Parliament - Current acting Eskom chairman Zethembe Khoza on Tuesday made the surprising claim before the parliamentary inquiry into the power utility that former CEO Tshediso Matona was suspended to face charges, directly contradicting earlier testimony by board members that he was not suspected of any wrongdoing.
Khoza also failed to explain why the reasons for his suspension were not revealed to Matona, when he challenged his suspension in court, partly on the grounds that he was never supplied with reasons.
The evidence leader in the inquiry, Advocate Ntuthuzelo Vanara hammered on these and other anomalies in Khoza's testimony as the work of the inquiry began winding down for the festive season break.
In weeks of testimony so far, Eskom board members and Public Enterprises Minister Lynne Brown have been forced to concede that the careers of Matona, finance director Tsholofelo Molefe and group capital executive Dan Marokane at the power utility were brought to an abrupt end without basis after they were asked to step aside to allow an inquiry into the company's woes.
Khoza said the board had been persuaded by then chairman Zola Tsotsi that there were charges against the three executives in the pipeline, but he could not recall what these were.
He would have to find and submit the relevant document, he added.
Vanara countered: "You seem to be the only one who knows there were charges. All those who have testified are clear that there was no misconduct by these individuals were only asked. My problem is that you cannot even recall what the charges were."
He said it seemed untenable to insist that there were charges long after the board had removed Tsotsi for his role in the executives' suspension.
"How can you get rid of Tsotsi on the basis that there were no charges... how can you still say there were charges because that is contradictory, either you believe Mr Tsotsi or there were no charges."
Khoza countered: "But it does not mean the charges were not there.
"The charges were there but he did not give the report" yielded by the inquiry instituted at time.
In earlier testimony before the inquiry, Tsotsi made the explosive claim that he was ordered to suspend Matona, Molefe and Marokane by former South African Airways chairwoman Dudu Myeni.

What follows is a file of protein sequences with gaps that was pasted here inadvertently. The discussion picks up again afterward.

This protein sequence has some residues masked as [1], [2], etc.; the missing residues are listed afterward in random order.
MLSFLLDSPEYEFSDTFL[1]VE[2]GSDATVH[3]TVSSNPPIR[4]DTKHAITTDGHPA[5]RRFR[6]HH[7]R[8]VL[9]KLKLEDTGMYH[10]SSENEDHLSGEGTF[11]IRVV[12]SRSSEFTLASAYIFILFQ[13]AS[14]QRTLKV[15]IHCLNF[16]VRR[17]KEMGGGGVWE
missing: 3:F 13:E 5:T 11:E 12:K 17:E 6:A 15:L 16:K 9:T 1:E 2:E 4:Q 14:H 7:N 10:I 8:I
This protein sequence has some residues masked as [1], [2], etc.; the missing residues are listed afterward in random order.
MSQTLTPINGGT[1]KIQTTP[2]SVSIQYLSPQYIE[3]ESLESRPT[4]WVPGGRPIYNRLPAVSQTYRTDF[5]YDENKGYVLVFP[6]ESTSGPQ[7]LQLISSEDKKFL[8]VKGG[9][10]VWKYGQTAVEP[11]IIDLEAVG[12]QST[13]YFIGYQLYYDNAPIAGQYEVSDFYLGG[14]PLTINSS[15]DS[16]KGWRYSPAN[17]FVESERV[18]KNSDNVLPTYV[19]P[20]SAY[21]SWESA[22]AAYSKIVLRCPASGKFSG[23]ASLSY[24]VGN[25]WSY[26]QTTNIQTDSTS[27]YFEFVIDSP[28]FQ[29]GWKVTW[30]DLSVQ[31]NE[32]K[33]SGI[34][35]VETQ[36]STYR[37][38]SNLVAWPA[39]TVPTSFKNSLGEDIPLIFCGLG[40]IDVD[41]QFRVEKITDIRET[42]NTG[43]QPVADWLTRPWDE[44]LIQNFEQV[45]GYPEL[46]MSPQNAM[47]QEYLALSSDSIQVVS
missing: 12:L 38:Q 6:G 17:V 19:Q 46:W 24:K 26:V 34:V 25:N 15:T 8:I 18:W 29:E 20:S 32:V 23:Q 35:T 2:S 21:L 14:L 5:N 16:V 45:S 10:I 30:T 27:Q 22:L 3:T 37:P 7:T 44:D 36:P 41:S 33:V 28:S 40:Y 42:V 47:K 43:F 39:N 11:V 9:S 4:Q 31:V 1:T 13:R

Vanara asked whether he had any thoughts on the fact that the departure of the three triggered a downgrading for Eskom, and lead to the eventual secondment of Brian Molefe and Anoj Singh as CEO and CFO respectively.
"It is coincidence that you made innocent souls leave Eskom and the people who replaced them brought Eskom to where they are?"
Much of Tuesday's sitting focused on the contested decision to pay Molefe a R30 million pension after he left the company under a cloud in November after 18 months of service. Executive support manager Anton Minnaar testified that Molefe still qualified as a permanent employee though he was employed for a fixed term of five years.
MPs commented that this was a patent contradiction, but Minnaar doggedly insisted that it was the case.
In testimony on that subject, Khoza referred to a meeting that marked, "the first time that Eskom is advised that tenure of Mr Molefe's employment be on a fixed term basis and not permanent".
Vanara said it was impossible to make this submission, yet support Minnaar's stance.
"How many permanents do you have?" he asked.
Khoza flatly denied testimony by former Eskom board spokesman Khulani Qoma, who said Brown had blocked plans by the board earlier this year to suspend Matshela Koko as the CEO of the company. Qoma told the inquiry Khoza confided to him that he had phoned one of the Gupta brothers to inform him of the looming suspension, and that this prompted Brown to intervene.
"I never said that. He must be lying," he told Vanara.
Asked why the board did not proceed with Koko's suspension when a letter to that effect had been drafted, Khoza said he believed then chairman Ben Ngubane had decided against it.
Vanara countered that as a non-executive chairman, Ngubane did not have the power to do this.